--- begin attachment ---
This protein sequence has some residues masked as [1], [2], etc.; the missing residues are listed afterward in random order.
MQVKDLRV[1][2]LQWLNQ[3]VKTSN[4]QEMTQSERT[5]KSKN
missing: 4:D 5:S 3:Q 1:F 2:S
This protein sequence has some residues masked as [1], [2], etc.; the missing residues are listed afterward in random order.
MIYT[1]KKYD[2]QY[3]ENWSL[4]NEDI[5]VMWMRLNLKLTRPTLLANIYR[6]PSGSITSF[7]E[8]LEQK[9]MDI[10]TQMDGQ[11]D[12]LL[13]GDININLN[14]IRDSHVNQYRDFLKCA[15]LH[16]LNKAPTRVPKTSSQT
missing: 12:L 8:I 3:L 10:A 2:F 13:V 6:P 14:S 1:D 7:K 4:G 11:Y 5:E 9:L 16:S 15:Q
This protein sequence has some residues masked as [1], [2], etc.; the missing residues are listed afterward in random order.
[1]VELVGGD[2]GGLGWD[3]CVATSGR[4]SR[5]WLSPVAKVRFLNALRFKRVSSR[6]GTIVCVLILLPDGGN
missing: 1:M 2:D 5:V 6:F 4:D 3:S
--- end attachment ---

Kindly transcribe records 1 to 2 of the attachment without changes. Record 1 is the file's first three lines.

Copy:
This protein sequence has some residues masked as [1], [2], etc.; the missing residues are listed afterward in random order.
MQVKDLRV[1][2]LQWLNQ[3]VKTSN[4]QEMTQSERT[5]KSKN
missing: 4:D 5:S 3:Q 1:F 2:S
This protein sequence has some residues masked as [1], [2], etc.; the missing residues are listed afterward in random order.
MIYT[1]KKYD[2]QY[3]ENWSL[4]NEDI[5]VMWMRLNLKLTRPTLLANIYR[6]PSGSITSF[7]E[8]LEQK[9]MDI[10]TQMDGQ[11]D[12]LL[13]GDININLN[14]IRDSHVNQYRDFLKCA[15]LH[16]LNKAPTRVPKTSSQT
missing: 12:L 8:I 3:L 10:A 2:F 13:V 6:P 14:S 1:D 7:K 4:G 11:Y 5:E 9:L 16:S 15:Q